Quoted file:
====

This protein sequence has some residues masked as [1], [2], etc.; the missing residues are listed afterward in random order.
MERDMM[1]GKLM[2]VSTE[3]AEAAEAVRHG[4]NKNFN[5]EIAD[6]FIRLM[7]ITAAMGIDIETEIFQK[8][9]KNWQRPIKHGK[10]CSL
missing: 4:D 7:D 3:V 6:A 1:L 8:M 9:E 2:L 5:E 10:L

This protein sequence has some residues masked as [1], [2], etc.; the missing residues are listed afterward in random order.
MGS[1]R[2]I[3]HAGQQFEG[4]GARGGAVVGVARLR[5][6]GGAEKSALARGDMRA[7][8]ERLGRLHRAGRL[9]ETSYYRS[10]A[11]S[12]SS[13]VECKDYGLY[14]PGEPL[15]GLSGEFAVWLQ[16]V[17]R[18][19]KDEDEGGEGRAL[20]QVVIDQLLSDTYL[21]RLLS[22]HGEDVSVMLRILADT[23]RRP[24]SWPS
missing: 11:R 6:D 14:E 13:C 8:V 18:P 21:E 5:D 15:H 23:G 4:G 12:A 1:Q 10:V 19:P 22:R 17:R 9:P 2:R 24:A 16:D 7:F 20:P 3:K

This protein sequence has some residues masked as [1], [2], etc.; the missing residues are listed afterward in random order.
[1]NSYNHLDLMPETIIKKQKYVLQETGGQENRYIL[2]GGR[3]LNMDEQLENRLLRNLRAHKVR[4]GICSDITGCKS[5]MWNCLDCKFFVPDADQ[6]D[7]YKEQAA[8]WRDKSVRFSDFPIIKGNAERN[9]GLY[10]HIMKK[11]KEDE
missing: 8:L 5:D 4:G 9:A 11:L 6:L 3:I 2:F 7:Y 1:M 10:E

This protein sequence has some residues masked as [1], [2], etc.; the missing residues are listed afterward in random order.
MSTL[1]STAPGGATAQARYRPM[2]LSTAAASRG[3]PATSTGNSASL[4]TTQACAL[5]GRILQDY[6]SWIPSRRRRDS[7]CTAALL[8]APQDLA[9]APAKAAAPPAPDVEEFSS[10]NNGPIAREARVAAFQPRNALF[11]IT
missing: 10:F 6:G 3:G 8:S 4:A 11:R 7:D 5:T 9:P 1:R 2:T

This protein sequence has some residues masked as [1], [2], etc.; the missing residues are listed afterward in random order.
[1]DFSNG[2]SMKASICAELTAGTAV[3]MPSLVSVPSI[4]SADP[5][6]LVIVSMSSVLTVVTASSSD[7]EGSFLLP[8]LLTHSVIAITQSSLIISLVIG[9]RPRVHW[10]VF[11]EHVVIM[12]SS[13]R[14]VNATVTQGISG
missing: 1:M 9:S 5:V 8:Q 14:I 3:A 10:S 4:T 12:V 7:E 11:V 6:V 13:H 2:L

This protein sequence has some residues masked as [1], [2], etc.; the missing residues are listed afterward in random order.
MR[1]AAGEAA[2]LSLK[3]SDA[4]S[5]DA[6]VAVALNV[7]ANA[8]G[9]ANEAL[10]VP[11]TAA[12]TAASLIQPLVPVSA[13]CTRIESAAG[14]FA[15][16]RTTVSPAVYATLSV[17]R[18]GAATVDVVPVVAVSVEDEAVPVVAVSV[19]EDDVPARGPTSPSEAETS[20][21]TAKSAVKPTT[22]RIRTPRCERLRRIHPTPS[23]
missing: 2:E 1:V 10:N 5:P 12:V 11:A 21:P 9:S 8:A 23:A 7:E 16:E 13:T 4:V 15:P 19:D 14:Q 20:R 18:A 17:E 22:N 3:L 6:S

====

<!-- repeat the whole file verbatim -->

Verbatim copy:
This protein sequence has some residues masked as [1], [2], etc.; the missing residues are listed afterward in random order.
MERDMM[1]GKLM[2]VSTE[3]AEAAEAVRHG[4]NKNFN[5]EIAD[6]FIRLM[7]ITAAMGIDIETEIFQK[8][9]KNWQRPIKHGK[10]CSL
missing: 4:D 7:D 3:V 6:A 1:L 8:M 9:E 2:L 5:E 10:L

This protein sequence has some residues masked as [1], [2], etc.; the missing residues are listed afterward in random order.
MGS[1]R[2]I[3]HAGQQFEG[4]GARGGAVVGVARLR[5][6]GGAEKSALARGDMRA[7][8]ERLGRLHRAGRL[9]ETSYYRS[10]A[11]S[12]SS[13]VECKDYGLY[14]PGEPL[15]GLSGEFAVWLQ[16]V[17]R[18][19]KDEDEGGEGRAL[20]QVVIDQLLSDTYL[21]RLLS[22]HGEDVSVMLRILADT[23]RRP[24]SWPS
missing: 11:R 6:D 14:E 13:C 8:V 18:P 21:E 5:D 15:H 23:G 4:G 12:A 1:Q 10:V 19:P 22:R 17:R 9:P 2:R 24:A 16:D 7:F 20:P 3:K

This protein sequence has some residues masked as [1], [2], etc.; the missing residues are listed afterward in random order.
[1]NSYNHLDLMPETIIKKQKYVLQETGGQENRYIL[2]GGR[3]LNMDEQLENRLLRNLRAHKVR[4]GICSDITGCKS[5]MWNCLDCKFFVPDADQ[6]D[7]YKEQAA[8]WRDKSVRFSDFPIIKGNAERN[9]GLY[10]HIMKK[11]KEDE
missing: 8:L 5:D 4:G 9:A 11:L 6:L 3:I 2:F 7:Y 1:M 10:E

This protein sequence has some residues masked as [1], [2], etc.; the missing residues are listed afterward in random order.
MSTL[1]STAPGGATAQARYRPM[2]LSTAAASRG[3]PATSTGNSASL[4]TTQACAL[5]GRILQDY[6]SWIPSRRRRDS[7]CTAALL[8]APQDLA[9]APAKAAAPPAPDVEEFSS[10]NNGPIAREARVAAFQPRNALF[11]IT
missing: 10:F 6:G 3:G 8:S 4:A 11:R 7:D 5:T 9:P 1:R 2:T

This protein sequence has some residues masked as [1], [2], etc.; the missing residues are listed afterward in random order.
[1]DFSNG[2]SMKASICAELTAGTAV[3]MPSLVSVPSI[4]SADP[5][6]LVIVSMSSVLTVVTASSSD[7]EGSFLLP[8]LLTHSVIAITQSSLIISLVIG[9]RPRVHW[10]VF[11]EHVVIM[12]SS[13]R[14]VNATVTQGISG
missing: 1:M 9:S 5:V 8:Q 14:I 3:A 10:S 4:T 12:V 7:E 11:V 6:V 13:H 2:L

This protein sequence has some residues masked as [1], [2], etc.; the missing residues are listed afterward in random order.
MR[1]AAGEAA[2]LSLK[3]SDA[4]S[5]DA[6]VAVALNV[7]ANA[8]G[9]ANEAL[10]VP[11]TAA[12]TAASLIQPLVPVSA[13]CTRIESAAG[14]FA[15][16]RTTVSPAVYATLSV[17]R[18]GAATVDVVPVVAVSVEDEAVPVVAVSV[19]EDDVPARGPTSPSEAETS[20][21]TAKSAVKPTT[22]RIRTPRCERLRRIHPTPS[23]
missing: 2:E 1:V 10:N 5:P 12:V 11:A 21:P 9:S 8:A 23:A 7:E 16:E 13:T 4:V 15:P 19:D 14:Q 20:R 18:A 17:E 22:N 3:L 6:S